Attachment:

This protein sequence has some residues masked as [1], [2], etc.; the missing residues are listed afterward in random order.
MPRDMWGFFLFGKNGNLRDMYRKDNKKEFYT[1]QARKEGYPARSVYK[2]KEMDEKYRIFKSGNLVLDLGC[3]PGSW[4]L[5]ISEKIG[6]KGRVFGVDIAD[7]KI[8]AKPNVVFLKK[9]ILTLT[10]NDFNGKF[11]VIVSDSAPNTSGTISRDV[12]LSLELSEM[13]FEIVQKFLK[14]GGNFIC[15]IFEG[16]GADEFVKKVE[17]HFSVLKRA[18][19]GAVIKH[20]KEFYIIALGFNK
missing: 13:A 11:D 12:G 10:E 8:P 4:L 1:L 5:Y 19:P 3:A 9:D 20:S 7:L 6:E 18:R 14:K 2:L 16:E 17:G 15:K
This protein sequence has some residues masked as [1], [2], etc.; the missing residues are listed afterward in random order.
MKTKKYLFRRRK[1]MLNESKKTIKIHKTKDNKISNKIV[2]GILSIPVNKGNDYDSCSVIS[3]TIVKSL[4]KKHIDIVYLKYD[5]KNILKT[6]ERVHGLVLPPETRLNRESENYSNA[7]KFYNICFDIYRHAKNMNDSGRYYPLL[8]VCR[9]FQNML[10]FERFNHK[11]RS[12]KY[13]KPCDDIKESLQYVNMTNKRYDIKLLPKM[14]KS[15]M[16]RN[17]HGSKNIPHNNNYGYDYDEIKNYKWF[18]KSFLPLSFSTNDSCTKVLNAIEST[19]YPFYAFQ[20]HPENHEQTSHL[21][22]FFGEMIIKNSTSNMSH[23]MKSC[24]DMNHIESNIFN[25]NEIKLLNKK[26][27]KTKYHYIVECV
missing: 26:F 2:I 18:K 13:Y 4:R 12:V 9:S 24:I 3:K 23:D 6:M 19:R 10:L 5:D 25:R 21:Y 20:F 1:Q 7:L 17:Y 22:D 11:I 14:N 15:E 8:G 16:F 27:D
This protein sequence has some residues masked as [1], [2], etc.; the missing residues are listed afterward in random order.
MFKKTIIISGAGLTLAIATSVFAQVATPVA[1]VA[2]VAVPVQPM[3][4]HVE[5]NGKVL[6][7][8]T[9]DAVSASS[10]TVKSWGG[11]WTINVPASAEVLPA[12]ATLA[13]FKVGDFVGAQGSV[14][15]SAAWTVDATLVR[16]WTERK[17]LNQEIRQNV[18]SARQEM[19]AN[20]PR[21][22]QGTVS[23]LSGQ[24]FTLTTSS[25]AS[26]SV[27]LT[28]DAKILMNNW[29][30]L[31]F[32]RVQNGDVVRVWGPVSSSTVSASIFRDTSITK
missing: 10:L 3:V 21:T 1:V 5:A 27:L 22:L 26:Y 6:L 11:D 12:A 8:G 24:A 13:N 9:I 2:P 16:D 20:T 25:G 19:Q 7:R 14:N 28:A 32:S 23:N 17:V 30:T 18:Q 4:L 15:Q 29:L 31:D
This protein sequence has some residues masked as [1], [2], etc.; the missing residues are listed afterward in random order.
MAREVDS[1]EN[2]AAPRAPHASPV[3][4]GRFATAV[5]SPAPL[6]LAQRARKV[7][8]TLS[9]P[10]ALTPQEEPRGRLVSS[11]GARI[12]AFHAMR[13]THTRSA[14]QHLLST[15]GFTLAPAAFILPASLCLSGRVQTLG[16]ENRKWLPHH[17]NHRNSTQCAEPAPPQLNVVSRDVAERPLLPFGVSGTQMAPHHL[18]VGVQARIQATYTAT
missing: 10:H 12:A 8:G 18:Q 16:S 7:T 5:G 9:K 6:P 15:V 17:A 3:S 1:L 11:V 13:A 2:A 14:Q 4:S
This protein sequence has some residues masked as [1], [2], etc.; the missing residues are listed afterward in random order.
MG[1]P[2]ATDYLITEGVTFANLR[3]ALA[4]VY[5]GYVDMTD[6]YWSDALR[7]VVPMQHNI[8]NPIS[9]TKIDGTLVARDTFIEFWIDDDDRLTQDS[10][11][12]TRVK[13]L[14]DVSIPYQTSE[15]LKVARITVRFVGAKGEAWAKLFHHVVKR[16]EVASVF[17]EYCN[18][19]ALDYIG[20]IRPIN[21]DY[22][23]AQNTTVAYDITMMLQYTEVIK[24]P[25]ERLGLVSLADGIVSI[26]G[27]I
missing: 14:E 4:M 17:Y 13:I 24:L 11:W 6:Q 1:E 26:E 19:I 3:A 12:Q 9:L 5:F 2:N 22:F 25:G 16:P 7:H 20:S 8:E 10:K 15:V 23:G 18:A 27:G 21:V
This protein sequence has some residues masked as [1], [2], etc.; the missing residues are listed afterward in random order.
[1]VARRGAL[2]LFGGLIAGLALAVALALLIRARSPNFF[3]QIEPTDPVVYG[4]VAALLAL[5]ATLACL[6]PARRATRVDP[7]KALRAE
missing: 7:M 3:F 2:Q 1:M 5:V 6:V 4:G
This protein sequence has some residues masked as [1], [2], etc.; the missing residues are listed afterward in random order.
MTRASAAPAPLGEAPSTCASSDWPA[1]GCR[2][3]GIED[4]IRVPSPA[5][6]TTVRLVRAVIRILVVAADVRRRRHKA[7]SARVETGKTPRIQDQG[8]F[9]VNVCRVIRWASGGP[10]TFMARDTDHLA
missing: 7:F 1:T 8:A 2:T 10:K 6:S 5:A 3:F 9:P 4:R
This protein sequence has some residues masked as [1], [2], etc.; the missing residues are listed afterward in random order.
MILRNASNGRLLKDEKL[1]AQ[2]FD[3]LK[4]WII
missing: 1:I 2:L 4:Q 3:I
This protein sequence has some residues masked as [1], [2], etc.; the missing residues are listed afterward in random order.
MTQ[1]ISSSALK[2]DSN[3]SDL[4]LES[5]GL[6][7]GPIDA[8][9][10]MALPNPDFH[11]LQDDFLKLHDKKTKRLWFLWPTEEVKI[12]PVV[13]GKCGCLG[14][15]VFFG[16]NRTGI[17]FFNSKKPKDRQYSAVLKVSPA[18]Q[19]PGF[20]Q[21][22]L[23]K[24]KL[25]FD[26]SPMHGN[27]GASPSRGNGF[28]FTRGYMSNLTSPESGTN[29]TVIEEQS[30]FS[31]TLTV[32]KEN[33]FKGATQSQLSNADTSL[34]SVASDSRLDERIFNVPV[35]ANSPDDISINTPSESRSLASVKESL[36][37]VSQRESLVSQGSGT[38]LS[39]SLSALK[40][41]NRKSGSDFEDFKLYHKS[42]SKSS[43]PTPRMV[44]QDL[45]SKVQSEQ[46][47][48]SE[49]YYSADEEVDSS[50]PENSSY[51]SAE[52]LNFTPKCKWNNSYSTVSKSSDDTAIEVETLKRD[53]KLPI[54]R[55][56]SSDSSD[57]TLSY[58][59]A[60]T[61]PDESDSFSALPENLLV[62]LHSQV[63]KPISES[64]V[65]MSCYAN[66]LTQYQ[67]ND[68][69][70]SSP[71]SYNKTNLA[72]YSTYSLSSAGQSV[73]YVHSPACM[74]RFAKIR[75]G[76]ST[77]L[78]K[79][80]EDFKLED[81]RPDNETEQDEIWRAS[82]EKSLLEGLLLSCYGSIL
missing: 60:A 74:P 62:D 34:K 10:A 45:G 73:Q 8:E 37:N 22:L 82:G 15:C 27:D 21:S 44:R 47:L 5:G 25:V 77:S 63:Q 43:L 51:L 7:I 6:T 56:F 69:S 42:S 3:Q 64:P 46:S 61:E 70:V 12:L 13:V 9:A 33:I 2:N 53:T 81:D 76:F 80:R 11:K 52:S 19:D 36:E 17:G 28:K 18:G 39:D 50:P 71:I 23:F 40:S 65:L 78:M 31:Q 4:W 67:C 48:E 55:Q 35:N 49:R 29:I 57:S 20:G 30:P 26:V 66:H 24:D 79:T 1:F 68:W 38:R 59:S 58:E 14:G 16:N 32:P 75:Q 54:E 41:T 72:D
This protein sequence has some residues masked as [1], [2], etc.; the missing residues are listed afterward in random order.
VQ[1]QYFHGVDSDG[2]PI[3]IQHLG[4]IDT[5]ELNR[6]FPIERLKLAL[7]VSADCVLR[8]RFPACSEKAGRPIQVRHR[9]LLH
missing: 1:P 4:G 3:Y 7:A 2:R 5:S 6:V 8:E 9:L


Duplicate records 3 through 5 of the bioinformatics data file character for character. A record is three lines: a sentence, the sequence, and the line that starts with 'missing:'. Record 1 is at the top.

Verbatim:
This protein sequence has some residues masked as [1], [2], etc.; the missing residues are listed afterward in random order.
MFKKTIIISGAGLTLAIATSVFAQVATPVA[1]VA[2]VAVPVQPM[3][4]HVE[5]NGKVL[6][7][8]T[9]DAVSASS[10]TVKSWGG[11]WTINVPASAEVLPA[12]ATLA[13]FKVGDFVGAQGSV[14][15]SAAWTVDATLVR[16]WTERK[17]LNQEIRQNV[18]SARQEM[19]AN[20]PR[21][22]QGTVS[23]LSGQ[24]FTLTTSS[25]AS[26]SV[27]LT[28]DAKILMNNW[29][30]L[31]F[32]RVQNGDVVRVWGPVSSSTVSASIFRDTSITK
missing: 10:L 3:V 21:T 1:V 5:A 27:L 22:L 26:Y 6:L 11:D 12:A 8:G 24:A 13:N 9:I 2:P 16:D 20:T 25:G 19:Q 7:R 14:N 28:A 32:S 23:N 17:V 30:T 18:Q 4:L 15:Q 29:L 31:D
This protein sequence has some residues masked as [1], [2], etc.; the missing residues are listed afterward in random order.
MAREVDS[1]EN[2]AAPRAPHASPV[3][4]GRFATAV[5]SPAPL[6]LAQRARKV[7][8]TLS[9]P[10]ALTPQEEPRGRLVSS[11]GARI[12]AFHAMR[13]THTRSA[14]QHLLST[15]GFTLAPAAFILPASLCLSGRVQTLG[16]ENRKWLPHH[17]NHRNSTQCAEPAPPQLNVVSRDVAERPLLPFGVSGTQMAPHHL[18]VGVQARIQATYTAT
missing: 10:H 12:A 8:G 18:Q 16:S 7:T 5:G 9:K 6:P 15:V 17:A 3:S 1:L 11:V 13:A 2:A 14:Q 4:S
This protein sequence has some residues masked as [1], [2], etc.; the missing residues are listed afterward in random order.
MG[1]P[2]ATDYLITEGVTFANLR[3]ALA[4]VY[5]GYVDMTD[6]YWSDALR[7]VVPMQHNI[8]NPIS[9]TKIDGTLVARDTFIEFWIDDDDRLTQDS[10][11][12]TRVK[13]L[14]DVSIPYQTSE[15]LKVARITVRFVGAKGEAWAKLFHHVVKR[16]EVASVF[17]EYCN[18][19]ALDYIG[20]IRPIN[21]DY[22][23]AQNTTVAYDITMMLQYTEVIK[24]P[25]ERLGLVSLADGIVSI[26]G[27]I
missing: 14:E 4:M 17:Y 13:I 24:L 11:W 6:Q 1:E 26:E 19:I 3:A 12:Q 9:L 5:F 2:N 22:F 25:G 16:P 7:H 20:S 8:E 10:K 15:V 23:G 18:A 27:G 21:V